Background: Saphenous veins are often used for coronary artery bypass grafting (CABG), but loss of patency is a problem. The surgical procedure may contribute to graft injury. Our aim was to study the impact of surgical handling of saphenous veins on graft inflammation and vascular function. Methods: Biopsy samples of saphenous veins were taken from 9 patients undergoing elective CABG at the start of vein harvesting (open technique) and after the last proximal anastomosis was sutured. Messenger RNA was extracted and amplified with semiquantitative reverse transcription polymerase chain reaction. Gene expression of proinflammatory cytokines (tumor necrosis factor-α, interleukin-1β), leukocyte adhesion molecules (E-selectin, intercellular adhesion molecule-1), and vasoactive substances (endothelin-1, inducible and endothelial nitric oxide synthase) was investigated. Translocation of nuclear factor-κB (NFκB) was evaluated with electrophoretic mobility shift assay. Immunostaining for von Willebrand factor was performed to evaluate loss of endothelium, and in vitro vein reactivity to phenylephrine and endothelin-1 was studied. Results: Gene expression of cytokines and leukocyte adhesion molecules increased after graft harvesting and storage, whereas vasoactive substances did not change. Nuclear translocation of NFκB occurred after surgical handling, concurrent with partial loss of endothelium and impaired contractile function. Conclusions: Standard surgical handling of vein grafts induces NFκB-driven inflammation in the vessel wall and impairs vascular function. This may potentially contribute to both early and late graft occlusion.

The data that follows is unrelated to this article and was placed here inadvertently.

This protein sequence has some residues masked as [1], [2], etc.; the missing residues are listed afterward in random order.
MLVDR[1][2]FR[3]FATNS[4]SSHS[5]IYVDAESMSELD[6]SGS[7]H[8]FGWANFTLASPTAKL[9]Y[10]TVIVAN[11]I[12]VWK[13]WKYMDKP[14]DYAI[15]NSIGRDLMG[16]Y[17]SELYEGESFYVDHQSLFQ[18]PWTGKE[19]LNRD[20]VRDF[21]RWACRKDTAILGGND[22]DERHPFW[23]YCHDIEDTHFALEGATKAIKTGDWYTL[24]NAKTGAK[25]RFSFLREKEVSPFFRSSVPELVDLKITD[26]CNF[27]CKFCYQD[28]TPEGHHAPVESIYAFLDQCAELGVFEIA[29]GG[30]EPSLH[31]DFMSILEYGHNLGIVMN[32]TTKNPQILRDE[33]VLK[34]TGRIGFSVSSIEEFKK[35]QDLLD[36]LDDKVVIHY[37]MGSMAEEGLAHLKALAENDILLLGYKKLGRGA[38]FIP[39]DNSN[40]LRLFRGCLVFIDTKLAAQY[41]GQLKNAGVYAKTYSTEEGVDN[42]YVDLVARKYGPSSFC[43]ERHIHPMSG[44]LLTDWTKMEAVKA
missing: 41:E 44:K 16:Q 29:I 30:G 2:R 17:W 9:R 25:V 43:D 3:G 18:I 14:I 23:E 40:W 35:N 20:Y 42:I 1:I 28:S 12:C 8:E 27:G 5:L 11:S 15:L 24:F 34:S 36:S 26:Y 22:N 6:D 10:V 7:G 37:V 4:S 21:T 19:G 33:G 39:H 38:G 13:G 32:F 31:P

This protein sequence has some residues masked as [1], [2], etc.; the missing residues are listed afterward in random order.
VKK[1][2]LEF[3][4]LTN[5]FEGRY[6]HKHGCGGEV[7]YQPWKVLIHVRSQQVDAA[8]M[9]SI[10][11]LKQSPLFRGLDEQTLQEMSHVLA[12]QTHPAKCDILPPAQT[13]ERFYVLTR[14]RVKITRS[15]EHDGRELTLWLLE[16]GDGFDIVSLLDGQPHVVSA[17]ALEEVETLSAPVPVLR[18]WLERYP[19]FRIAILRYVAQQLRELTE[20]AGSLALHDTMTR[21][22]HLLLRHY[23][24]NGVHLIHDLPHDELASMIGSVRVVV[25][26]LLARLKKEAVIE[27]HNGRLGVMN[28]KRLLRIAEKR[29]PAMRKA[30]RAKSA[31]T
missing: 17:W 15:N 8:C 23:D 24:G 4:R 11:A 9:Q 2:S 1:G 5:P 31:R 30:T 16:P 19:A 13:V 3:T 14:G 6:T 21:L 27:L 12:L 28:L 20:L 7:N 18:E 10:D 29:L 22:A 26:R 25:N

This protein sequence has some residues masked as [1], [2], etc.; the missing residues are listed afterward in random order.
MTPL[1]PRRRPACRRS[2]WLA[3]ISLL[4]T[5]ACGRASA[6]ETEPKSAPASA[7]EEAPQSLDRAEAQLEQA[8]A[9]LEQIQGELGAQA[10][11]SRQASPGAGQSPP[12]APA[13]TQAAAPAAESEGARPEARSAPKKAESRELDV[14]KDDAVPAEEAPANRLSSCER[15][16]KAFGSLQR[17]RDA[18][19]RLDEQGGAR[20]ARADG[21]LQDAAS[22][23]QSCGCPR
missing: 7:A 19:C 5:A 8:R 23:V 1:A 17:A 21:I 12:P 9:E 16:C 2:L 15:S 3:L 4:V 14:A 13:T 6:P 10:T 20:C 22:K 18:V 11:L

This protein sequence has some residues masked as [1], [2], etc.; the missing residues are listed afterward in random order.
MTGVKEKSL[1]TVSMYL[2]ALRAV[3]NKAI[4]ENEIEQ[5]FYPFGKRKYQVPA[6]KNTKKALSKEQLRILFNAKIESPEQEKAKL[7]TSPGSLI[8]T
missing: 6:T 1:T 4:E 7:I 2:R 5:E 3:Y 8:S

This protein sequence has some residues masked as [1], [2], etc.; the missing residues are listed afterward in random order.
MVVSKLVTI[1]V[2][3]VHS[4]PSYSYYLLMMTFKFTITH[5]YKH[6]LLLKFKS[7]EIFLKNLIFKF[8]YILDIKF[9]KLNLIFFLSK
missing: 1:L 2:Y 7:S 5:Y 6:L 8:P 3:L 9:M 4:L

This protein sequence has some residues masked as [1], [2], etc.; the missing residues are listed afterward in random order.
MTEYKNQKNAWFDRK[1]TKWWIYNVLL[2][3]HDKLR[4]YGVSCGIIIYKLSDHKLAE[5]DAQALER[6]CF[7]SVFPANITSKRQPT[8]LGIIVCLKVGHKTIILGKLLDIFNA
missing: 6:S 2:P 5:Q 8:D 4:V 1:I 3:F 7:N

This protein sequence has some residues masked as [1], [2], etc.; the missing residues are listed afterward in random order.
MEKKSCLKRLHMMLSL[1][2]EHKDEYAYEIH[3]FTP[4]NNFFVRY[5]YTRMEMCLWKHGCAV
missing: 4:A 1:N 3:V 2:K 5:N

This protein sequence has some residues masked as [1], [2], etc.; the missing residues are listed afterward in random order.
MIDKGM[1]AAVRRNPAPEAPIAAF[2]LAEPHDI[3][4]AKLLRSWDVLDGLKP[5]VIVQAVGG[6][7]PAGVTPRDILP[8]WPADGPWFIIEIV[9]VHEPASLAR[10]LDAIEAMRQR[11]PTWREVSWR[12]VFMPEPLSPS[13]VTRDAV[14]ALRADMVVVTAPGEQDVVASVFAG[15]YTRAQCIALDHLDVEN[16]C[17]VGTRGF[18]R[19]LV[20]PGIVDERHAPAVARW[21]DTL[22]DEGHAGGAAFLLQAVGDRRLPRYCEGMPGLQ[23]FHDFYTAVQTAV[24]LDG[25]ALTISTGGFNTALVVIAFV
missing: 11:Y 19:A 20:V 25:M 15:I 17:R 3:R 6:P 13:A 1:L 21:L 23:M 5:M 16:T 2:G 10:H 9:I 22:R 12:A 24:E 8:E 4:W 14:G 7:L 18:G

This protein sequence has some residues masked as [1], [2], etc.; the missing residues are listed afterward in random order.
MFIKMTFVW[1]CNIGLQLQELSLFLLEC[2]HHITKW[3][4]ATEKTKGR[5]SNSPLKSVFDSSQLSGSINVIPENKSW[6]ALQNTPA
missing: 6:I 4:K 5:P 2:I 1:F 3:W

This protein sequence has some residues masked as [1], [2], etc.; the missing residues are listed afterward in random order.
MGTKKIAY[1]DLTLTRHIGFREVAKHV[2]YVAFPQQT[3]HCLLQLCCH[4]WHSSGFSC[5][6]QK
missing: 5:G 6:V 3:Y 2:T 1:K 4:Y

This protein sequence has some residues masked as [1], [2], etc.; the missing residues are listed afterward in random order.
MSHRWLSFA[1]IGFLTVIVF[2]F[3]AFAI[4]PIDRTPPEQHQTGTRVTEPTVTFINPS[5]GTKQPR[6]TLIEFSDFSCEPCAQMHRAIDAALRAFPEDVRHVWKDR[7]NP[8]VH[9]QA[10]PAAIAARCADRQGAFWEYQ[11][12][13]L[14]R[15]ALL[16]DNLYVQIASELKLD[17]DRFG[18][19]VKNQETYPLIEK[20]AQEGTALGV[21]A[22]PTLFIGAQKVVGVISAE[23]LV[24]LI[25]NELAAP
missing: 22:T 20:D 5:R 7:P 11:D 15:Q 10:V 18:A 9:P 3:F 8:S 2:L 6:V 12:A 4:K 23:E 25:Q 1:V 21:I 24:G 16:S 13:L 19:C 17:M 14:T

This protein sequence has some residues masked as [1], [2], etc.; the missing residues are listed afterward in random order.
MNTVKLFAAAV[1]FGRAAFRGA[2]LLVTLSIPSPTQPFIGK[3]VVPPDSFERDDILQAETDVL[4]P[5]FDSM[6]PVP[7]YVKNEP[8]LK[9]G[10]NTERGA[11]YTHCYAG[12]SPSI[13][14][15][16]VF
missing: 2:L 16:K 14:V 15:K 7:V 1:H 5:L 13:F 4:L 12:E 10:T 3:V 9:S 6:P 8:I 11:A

All Science Journal Classification (ASJC) codes
- Pulmonary and Respiratory Medicine
- Cardiology and Cardiovascular Medicine